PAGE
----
Language and culture central to a bright future, says speaker

Language and culture need to be an active part of decolonizing the education system, according to the latest presenter in an Indigenous Speakers series.

District School Board Ontario North East's (DSB1) Indigenous Speaker series welcomed their staff and students to learn from the Native Women’s Association of Canada (NWAC) on Wednesday afternoon.

The virtual event was originally slated to feature NWAC president Carol McBride, who has been expanding the services they offer since taking office.

Lisa Smith, the interim advisor to the NWAC president, presented in place of Carol McBride and spoke about the importance of representation and traditional language.

“I’m sitting on a lot of information and this is a great opportunity to pick my brain if your interest is piqued,” said Smith. “I want to dig a little bit deeper, and share president McBride’s priorities.”

Smith is of Inuit descent and she specializes in international advocacy.

Shw said that educators can do the work needed to create a safer and more accessible space for Indigneous students.

“Those resources are fascinating tools because it really does take a decolonized and trauma-informed approach to education,” she said. “It’s there if you want it, and there are platforms whereby Indigenous youth can share stories with each other.”

Smith spoke about the promises made for truth and reconciliation and how policy is only part of the picture.

“We can have the best policies, the best recommendation, the best legislation in the world, but without implementation, it means nothing,” Smith said, regarding the creation of a council of truth and reconciliation.

When NWAC was not included in the formation of this council with Bill C29, the leadership of the organization worked to build an amendment to include a board of director appointment for them.

Smith wrote the amendment that it is currently being voted on in the Senate.

“This was something that president McBride did because she believes in inclusivity,” said Smith. “She talks a lot about youth, and one of the things she talks about is ways Indigenous youth can be empowered and feel proud of their culture and where they come from.”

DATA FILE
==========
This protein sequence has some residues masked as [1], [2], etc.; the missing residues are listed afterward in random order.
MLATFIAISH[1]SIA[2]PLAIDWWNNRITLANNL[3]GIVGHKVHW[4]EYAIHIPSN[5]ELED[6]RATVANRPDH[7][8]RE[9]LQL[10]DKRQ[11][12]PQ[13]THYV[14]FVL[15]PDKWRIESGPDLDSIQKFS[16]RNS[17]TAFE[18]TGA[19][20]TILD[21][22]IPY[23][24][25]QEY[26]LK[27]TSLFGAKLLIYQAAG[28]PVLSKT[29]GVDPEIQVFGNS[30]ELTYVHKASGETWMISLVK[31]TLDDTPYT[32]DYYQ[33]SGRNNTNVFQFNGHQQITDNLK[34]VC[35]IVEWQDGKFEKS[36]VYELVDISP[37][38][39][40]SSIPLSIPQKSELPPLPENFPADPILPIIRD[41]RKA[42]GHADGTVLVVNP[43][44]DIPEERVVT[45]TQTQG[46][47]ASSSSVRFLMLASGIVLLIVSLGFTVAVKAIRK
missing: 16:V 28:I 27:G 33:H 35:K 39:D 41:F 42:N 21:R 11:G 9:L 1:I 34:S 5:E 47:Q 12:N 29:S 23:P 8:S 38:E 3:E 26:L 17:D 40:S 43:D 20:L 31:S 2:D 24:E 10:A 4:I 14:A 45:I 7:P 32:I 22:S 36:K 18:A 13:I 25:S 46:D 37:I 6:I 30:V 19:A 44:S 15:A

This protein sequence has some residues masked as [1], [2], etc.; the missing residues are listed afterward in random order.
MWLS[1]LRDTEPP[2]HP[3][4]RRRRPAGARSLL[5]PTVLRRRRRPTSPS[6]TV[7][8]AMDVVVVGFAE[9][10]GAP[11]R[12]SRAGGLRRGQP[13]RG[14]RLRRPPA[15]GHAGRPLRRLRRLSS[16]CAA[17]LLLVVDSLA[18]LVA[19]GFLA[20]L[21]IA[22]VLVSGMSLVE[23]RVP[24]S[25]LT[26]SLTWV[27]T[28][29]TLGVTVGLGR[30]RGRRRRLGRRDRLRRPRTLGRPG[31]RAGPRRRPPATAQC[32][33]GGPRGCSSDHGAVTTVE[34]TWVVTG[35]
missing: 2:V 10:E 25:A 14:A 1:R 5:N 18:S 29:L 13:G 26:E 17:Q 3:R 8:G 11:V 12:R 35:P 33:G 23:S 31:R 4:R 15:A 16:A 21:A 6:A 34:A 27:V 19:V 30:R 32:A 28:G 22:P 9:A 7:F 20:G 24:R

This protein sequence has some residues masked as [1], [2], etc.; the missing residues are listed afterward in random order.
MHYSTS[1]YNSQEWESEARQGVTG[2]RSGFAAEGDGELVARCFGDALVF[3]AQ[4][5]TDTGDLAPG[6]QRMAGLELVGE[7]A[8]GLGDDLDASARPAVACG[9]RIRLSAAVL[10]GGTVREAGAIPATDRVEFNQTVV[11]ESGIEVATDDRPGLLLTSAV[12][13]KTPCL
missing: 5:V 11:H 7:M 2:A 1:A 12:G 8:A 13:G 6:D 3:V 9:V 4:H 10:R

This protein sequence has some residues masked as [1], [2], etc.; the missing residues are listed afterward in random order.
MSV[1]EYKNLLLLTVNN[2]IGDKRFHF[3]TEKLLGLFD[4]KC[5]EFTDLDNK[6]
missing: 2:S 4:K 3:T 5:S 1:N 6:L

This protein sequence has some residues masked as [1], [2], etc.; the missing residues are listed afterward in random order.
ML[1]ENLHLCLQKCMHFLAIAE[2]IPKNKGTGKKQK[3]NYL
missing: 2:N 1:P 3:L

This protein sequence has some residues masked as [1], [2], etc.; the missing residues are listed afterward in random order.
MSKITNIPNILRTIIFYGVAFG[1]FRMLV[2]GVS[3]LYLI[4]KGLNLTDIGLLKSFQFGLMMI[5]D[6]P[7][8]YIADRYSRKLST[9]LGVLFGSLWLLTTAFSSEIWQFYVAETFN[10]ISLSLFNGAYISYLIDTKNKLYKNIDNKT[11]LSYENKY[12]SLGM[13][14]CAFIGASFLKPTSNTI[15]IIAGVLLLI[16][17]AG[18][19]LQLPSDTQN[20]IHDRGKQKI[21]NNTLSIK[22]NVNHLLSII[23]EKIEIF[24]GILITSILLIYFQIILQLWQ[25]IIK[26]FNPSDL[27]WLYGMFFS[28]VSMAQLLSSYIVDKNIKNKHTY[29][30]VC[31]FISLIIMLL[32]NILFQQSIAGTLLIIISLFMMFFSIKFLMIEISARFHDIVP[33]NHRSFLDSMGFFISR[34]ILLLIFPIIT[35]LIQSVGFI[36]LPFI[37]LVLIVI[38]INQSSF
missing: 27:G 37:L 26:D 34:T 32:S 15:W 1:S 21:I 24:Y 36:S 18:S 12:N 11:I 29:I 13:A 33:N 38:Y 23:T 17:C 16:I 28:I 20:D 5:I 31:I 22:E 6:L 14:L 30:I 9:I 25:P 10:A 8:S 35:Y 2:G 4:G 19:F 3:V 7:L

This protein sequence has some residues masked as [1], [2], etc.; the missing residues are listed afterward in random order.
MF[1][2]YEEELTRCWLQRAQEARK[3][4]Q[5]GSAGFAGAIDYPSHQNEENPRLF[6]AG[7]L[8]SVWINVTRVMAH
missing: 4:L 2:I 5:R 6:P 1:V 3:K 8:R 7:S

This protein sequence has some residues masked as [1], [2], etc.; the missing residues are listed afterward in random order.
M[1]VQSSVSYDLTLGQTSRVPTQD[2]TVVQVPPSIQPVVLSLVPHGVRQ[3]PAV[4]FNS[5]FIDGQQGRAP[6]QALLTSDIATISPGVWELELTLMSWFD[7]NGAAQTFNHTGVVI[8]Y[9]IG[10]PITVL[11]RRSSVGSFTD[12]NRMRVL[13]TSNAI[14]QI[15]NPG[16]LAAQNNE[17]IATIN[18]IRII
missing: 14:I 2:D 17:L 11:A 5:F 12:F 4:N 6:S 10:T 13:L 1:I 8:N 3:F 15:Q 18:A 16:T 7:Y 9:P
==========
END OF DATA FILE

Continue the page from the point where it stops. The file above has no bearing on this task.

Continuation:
This led the leadership at NWAC to focus on language revitalization throughout communities.

“For nine years, the UN has declared this international decade of Indigenous languages, so there’s a lot of the world on this right now,” she said. “Language shapes our world views, and how we feel about ourselves.”

She said these languages can also expand the conversation around climate change.

“I’ve been advocating on climate change issues, and people fail to realize that a lot of Indigenous languages are more descriptive than Latin when it comes to our flora and fauna,” she said. “There’s a lot of nuance there, in climate change, that traditional knowledge and language, so it’s important for our youth but it’s important for the world and where we’re going.”

She said that these issues will be a focus of McBride’s presidency over the next three years.

Smith said that intersectionality will be a part of that understanding of language and culture, and they’re asking policymakers to ask questions about how trauma-informed and inclusive their policies are.

“We've got to put the effort in, all of us,” said Smith. "We really are in a new era."

Amanda Rabski-McColl, Local Journalism Initiative Reporter,